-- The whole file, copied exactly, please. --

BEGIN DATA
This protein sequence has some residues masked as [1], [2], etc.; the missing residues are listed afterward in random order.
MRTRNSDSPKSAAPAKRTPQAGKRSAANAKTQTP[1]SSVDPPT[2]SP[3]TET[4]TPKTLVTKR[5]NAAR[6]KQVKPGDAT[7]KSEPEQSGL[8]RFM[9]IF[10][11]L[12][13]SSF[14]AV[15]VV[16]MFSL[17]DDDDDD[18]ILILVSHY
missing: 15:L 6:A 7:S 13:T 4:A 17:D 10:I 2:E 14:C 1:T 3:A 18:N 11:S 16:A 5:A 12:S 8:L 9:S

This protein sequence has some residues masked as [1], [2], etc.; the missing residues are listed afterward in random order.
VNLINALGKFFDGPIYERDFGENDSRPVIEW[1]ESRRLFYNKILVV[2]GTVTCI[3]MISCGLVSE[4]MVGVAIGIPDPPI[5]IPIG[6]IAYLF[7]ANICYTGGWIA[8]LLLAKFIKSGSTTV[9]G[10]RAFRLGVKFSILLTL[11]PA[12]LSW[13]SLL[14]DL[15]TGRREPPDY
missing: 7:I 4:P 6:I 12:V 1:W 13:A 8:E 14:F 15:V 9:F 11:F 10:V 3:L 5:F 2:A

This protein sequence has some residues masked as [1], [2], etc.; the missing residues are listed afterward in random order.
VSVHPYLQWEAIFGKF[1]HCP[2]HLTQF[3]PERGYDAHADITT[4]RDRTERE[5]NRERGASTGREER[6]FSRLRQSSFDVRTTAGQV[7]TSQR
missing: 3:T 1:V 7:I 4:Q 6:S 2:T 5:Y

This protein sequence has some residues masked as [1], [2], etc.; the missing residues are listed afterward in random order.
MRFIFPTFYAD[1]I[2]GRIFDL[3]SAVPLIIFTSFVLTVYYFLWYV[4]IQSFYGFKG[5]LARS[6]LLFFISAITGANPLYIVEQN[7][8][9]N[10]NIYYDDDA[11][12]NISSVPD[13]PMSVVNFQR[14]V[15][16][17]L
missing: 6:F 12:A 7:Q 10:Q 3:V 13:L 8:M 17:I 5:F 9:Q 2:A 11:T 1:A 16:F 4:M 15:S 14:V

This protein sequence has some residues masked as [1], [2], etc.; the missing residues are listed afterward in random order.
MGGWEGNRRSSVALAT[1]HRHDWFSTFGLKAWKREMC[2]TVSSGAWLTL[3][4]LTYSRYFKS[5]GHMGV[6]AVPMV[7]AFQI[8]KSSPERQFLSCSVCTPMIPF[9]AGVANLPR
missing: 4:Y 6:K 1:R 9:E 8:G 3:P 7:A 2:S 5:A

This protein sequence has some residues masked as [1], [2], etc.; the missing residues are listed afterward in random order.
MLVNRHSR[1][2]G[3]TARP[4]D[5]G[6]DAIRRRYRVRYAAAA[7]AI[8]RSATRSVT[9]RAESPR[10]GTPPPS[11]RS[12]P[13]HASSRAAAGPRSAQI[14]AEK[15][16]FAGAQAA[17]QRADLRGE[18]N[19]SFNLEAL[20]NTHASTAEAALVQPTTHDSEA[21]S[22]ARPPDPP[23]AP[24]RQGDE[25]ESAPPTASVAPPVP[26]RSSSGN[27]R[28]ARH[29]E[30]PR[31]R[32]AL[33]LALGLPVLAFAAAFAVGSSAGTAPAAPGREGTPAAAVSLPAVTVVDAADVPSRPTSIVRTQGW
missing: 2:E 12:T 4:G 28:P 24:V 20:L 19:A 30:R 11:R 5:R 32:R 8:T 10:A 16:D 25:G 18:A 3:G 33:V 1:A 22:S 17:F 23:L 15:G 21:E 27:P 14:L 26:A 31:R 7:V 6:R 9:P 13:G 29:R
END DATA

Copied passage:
This protein sequence has some residues masked as [1], [2], etc.; the missing residues are listed afterward in random order.
MRTRNSDSPKSAAPAKRTPQAGKRSAANAKTQTP[1]SSVDPPT[2]SP[3]TET[4]TPKTLVTKR[5]NAAR[6]KQVKPGDAT[7]KSEPEQSGL[8]RFM[9]IF[10][11]L[12][13]SSF[14]AV[15]VV[16]MFSL[17]DDDDDD[18]ILILVSHY
missing: 15:L 6:A 7:S 13:T 4:A 17:D 10:I 2:E 14:C 1:T 3:A 18:N 11:S 16:A 5:A 12:S 8:L 9:S

This protein sequence has some residues masked as [1], [2], etc.; the missing residues are listed afterward in random order.
VNLINALGKFFDGPIYERDFGENDSRPVIEW[1]ESRRLFYNKILVV[2]GTVTCI[3]MISCGLVSE[4]MVGVAIGIPDPPI[5]IPIG[6]IAYLF[7]ANICYTGGWIA[8]LLLAKFIKSGSTTV[9]G[10]RAFRLGVKFSILLTL[11]PA[12]LSW[13]SLL[14]DL[15]TGRREPPDY
missing: 7:I 4:P 6:I 12:V 1:W 13:A 8:E 14:F 15:V 9:F 11:F 10:V 3:L 5:F 2:A

This protein sequence has some residues masked as [1], [2], etc.; the missing residues are listed afterward in random order.
VSVHPYLQWEAIFGKF[1]HCP[2]HLTQF[3]PERGYDAHADITT[4]RDRTERE[5]NRERGASTGREER[6]FSRLRQSSFDVRTTAGQV[7]TSQR
missing: 3:T 1:V 7:I 4:Q 6:S 2:T 5:Y

This protein sequence has some residues masked as [1], [2], etc.; the missing residues are listed afterward in random order.
MRFIFPTFYAD[1]I[2]GRIFDL[3]SAVPLIIFTSFVLTVYYFLWYV[4]IQSFYGFKG[5]LARS[6]LLFFISAITGANPLYIVEQN[7][8][9]N[10]NIYYDDDA[11][12]NISSVPD[13]PMSVVNFQR[14]V[15][16][17]L
missing: 6:F 12:A 7:Q 10:Q 3:V 13:L 8:M 17:I 5:F 9:Q 2:A 11:T 1:A 16:F 4:M 15:S 14:V

This protein sequence has some residues masked as [1], [2], etc.; the missing residues are listed afterward in random order.
MGGWEGNRRSSVALAT[1]HRHDWFSTFGLKAWKREMC[2]TVSSGAWLTL[3][4]LTYSRYFKS[5]GHMGV[6]AVPMV[7]AFQI[8]KSSPERQFLSCSVCTPMIPF[9]AGVANLPR
missing: 4:Y 6:K 1:R 9:E 8:G 3:P 7:A 2:S 5:A

This protein sequence has some residues masked as [1], [2], etc.; the missing residues are listed afterward in random order.
MLVNRHSR[1][2]G[3]TARP[4]D[5]G[6]DAIRRRYRVRYAAAA[7]AI[8]RSATRSVT[9]RAESPR[10]GTPPPS[11]RS[12]P[13]HASSRAAAGPRSAQI[14]AEK[15][16]FAGAQAA[17]QRADLRGE[18]N[19]SFNLEAL[20]NTHASTAEAALVQPTTHDSEA[21]S[22]ARPPDPP[23]AP[24]RQGDE[25]ESAPPTASVAPPVP[26]RSSSGN[27]R[28]ARH[29]E[30]PR[31]R[32]AL[33]LALGLPVLAFAAAFAVGSSAGTAPAAPGREGTPAAAVSLPAVTVVDAADVPSRPTSIVRTQGW
missing: 2:E 12:T 4:G 28:P 24:V 20:L 19:A 30:R 11:R 5:R 32:R 8:T 10:A 16:D 25:G 18:A 3:G 33:V 1:A 22:S 17:F 23:L 15:G 21:E 27:P 14:L 26:A 31:R 7:V 6:R 9:P 13:G 29:R